Journal article

Genotype Diversity before and after the Introduction of a Rotavirus Vaccine into the National Immunisation Program in Fiji

Sarah Thomas, Celeste M Donato, Sokoveti Covea, Felisita T Ratu, Adam WJ Jenney, Rita Reyburn, Aalisha Sahu Khan, Eric Rafai, Varja Grabovac, Fatima Serhan, Julie E Bines, Fiona M Russell

Pathogens | MDPI | Published : 2021


The introduction of the rotavirus vaccine, Rotarix, into the Fiji National Immunisation Program in 2012 has reduced the burden of rotavirus disease and hospitalisations in children less than 5 years of age. The aim of this study was to describe the pattern of rotavirus genotype diversity from 2005 to 2018; to investigate changes following the introduction of the rotavirus vaccine in Fiji. Faecal samples from children less than 5 years with acute diarrhoea between 2005 to 2018 were analysed at the WHO Rotavirus Regional Reference Laboratory at the Murdoch Children's Research Institute, Melbourne, Australia, and positive samples were serotyped by EIA (2005-2006) or genotyped by heminested RT-P..

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Awarded by World Health Organization

Awarded by Merck investigator grant (IISP)

Awarded by Early Career Fellowship

Funding Acknowledgements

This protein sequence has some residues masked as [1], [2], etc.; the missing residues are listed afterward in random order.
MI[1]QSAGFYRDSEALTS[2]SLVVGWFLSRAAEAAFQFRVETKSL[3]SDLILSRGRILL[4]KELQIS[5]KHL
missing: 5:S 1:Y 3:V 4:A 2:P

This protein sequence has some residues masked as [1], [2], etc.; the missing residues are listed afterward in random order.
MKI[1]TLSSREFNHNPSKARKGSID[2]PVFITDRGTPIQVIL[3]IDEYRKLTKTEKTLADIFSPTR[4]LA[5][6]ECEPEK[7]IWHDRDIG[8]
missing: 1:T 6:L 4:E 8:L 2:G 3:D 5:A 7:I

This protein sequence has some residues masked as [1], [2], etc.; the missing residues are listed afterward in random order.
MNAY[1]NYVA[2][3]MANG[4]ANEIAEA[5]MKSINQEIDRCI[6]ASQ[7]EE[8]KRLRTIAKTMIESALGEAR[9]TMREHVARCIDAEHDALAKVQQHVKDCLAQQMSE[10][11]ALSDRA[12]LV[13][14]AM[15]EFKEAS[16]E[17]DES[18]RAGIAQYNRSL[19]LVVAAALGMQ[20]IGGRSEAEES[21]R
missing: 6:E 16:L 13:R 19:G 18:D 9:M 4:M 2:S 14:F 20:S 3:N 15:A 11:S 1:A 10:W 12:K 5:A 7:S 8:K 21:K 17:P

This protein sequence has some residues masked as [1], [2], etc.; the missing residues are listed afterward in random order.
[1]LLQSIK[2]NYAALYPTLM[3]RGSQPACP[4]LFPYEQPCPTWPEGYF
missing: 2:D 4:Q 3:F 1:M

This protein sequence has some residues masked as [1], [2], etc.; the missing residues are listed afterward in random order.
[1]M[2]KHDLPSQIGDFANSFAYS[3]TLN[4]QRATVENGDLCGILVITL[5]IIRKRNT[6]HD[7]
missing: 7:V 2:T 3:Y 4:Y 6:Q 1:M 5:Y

The identification, collection, transportation and laboratory analysis of surveillance samples was funded as part of the World Health Organization Rotavirus Regional Surveillance activity. The World Health Organization provided funds to set up the initial rotavirus surveillance (2005-2007) and an additional World Health Organization grant [Registry File No. V27-181-188] for data collected between 2006 and 2013. A Merck investigator grant (IISP ID#:35248) funded the early work in Savusavu (2009-2010). Surveillance data collected between 2014 and 2018 by the Department of Foreign Affairs and Trade of the Australian Government and Fiji Health Sector Support Program (FHSSP). FHSSP is implemented by Abt JTA on behalf of the Australian Government. The Murdoch Children's Research Institute is supported by the Victorian Government's Operational Infrastructure Support program. Funders had no role in study design, data collection, data analysis, interpretation, writing of the report. C.M.D. is supported through the Australian National Health and Medical Research Council with an Early Career Fellowship (1113269). F.M.R. is supported through Australian National Health and Medical Research Council with an Early Career Fellowship and Translating into Practice Fellowship.